Election season arrives

RBC I ’Tis the season for elections.
The town of Rangely has competitive races for the position of mayor as well as for three trustee seats on the town council. While on the other end of the county, the Meeker election was canceled when one of the candidates withdrew, meaning none of the three seats open on the town board was contested.
There are also elections going on in the county for hospital board and recreation board. And in Rangely, voters will be asked to decide whether to support a bond issue to build a new hospital. The date for the special district elections is May 4.
Meanwhile, three candidates are vying for one seat on the Rio Blanco County Board of Commissioners and four candidates threw their hat in the ring for the job of county coroner. All of the candidates are Republicans. Next week’s county assembly will have a role in how those races shake out.
The date for the town election in Rangely is April 6, but ballots were delivered to the post office March 19.
“There were approximately 1,450 ballots mailed out,” said Town Clerk Chris Brasfield. “Ballots can be mailed — postage was prepaid on the envelopes — or they can be dropped off at Town Hall.”
Ballots must be returned by 7 p.m. on Election Day.
“So far, I have received about 300 (ballots) back,” Brasfield said Monday. “I’ve got a bunch of undeliverables back, too, so anybody can come in and get a ballot if they didn’t get one.”
Even though the counting of ballots can, by law, begin 15 days before the election, Brasfield said she and election judges John and Teresa Sims, who have both been election judges in the past, will start counting ballots April 5, the day before the election.
“We have chosen to start the process the day before the election and won’t close out the machine until 7 p.m. on Election Day,” Brasfield said. “We will know the results once we close out the machine.”
Of the three-person ballot-counting process, two of the judges never see the ballot.
“The first two (judges) don’t even get to see the results,” Brasfield said. “The third person unfolds the ballot and puts it through the machine. Judges one and two never see the ballot, while No. 3 only sees the ballot and no name. A machine does the counting.”
Town Manager Peter Brixius said the choice to go with a mail-in election was done in the hopes of getting a better voter response.
“We could have done a traditional election where you come to the polling location and cast a vote, but my experience has been you get a much higher response with a mail ballot,” Brixius said. “We’ll probably see a 30 to 40 percent increase in response, which makes sense, because people can (vote) at their leisure.”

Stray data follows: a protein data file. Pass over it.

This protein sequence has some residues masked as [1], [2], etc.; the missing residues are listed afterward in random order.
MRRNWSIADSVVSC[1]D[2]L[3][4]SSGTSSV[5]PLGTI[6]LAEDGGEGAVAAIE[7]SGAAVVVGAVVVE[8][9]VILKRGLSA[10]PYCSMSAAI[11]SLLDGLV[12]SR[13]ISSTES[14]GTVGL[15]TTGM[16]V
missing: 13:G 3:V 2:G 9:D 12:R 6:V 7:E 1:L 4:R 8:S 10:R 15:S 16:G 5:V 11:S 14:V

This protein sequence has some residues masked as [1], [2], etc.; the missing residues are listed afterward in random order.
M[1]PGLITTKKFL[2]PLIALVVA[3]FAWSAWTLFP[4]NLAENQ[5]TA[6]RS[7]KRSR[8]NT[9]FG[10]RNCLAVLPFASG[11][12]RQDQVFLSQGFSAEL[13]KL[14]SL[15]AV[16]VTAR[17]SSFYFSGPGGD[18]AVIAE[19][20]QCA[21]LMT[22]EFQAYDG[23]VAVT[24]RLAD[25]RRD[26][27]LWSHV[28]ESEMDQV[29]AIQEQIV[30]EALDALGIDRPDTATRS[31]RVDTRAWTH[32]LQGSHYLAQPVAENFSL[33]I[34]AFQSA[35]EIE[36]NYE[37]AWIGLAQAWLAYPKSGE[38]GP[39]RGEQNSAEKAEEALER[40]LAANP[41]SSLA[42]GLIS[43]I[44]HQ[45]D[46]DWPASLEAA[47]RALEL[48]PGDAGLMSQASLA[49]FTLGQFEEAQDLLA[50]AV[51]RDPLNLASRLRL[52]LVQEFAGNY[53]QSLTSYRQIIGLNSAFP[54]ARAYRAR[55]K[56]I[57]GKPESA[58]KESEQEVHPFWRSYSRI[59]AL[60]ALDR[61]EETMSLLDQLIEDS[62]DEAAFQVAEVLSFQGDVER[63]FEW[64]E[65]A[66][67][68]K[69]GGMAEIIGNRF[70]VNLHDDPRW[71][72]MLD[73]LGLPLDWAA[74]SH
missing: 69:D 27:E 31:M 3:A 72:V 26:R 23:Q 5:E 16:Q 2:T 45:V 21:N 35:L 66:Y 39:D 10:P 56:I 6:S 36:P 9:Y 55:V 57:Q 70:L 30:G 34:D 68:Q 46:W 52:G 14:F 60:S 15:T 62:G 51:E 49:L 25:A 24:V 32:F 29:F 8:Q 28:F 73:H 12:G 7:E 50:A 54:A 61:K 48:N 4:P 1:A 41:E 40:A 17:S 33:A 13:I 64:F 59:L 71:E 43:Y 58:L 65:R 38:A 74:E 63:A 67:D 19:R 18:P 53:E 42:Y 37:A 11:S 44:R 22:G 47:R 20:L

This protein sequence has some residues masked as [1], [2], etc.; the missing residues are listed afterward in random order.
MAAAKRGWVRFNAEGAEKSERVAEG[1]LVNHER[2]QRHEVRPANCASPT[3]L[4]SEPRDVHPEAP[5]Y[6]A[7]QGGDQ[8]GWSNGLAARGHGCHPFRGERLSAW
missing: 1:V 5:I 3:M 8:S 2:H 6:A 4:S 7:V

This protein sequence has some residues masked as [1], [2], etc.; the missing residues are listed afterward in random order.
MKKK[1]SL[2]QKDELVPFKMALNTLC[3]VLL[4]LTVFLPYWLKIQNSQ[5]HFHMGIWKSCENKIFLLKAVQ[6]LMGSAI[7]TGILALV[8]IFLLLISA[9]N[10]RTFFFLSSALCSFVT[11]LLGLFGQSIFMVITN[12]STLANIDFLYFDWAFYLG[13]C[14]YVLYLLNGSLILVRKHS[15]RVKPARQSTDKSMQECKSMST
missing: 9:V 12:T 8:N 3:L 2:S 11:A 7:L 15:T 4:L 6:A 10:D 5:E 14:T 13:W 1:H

Current Mayor Ann Brady was term-limited, so she is unable to run for mayor again, though she is one of the five candidates for the town council. Paula Davis and Dan Eddy are competing for mayor, while Brady, Ed Ballegeer, Clayton Gohr, Lisa Hatch and Elaine Urie are vying for the three open seats on the council. Gohr and Urie are incumbents on the council, as is Eddy.
A sixth candidate for the town council in Rangely, Paul Tucker, withdrew from the race in March. He is an employee of the town.
“Our personnel policies expressly forbid employees to engage in areas that create conflicts of interest,” Town Manager Brixius said. “Paul is a very good employee and would be an excellent council person. The most significant issue that occurs when you’re an employee or the spouse of an employee is the number of decisions that a council person in this position would have to recuse themselves from. I think that this creates many conflicts of interest for a new council person and possibly a hardship for council and employees. I base this on legal counsel recommendations and the fact that other communities have specifically addressed this issue in their policies and procedures.”
For the hospital board in Meeker, there are six candidates for four open positions: Kris Borchard, Diane Dunham, Jeffrey Foster, Michael Hoke, Paul Sheridan and Todd Young. Borchard, Dunham and Sheridan are current board members. A fourth current board member, Dondi Glasscock, is not seeking re-election.
“The (Meeker) Recreation District and the hospital district will have an election for new board members. We both will be doing a polling-place election with each of us having our own ballot,” said Cindy Rholl, who is overseeing the hospital election.
The hospital and recreation board elections will be May 4 at the Fairfield Center in Meeker.
There are six candidates for the recreation board: Kris Arcolesse, Zach Clatterbaugh, Dale Hallebach, Thomas Kennedy, Jeannette Shepherd and Carly Schayer Thomson. There are three positions on the recreation board that are open. The seats are currently held by Hallebach, Joe Nieslanik and Beth Willey.
For the Rangely hospital and recreation boards, the elections were canceled.
“We had two positions up and only one nomination was returned, so our election was canceled,” said Paula Padilla of the Rangely Recreation and Park District. “Janet Mackay will serve another four-year term. The board will have to fill the other position in May by appointment.”
On the Rangely hospital board, the two incumbents whose terms were up — Marty Estes and Rob Mackey — are both running uncontested.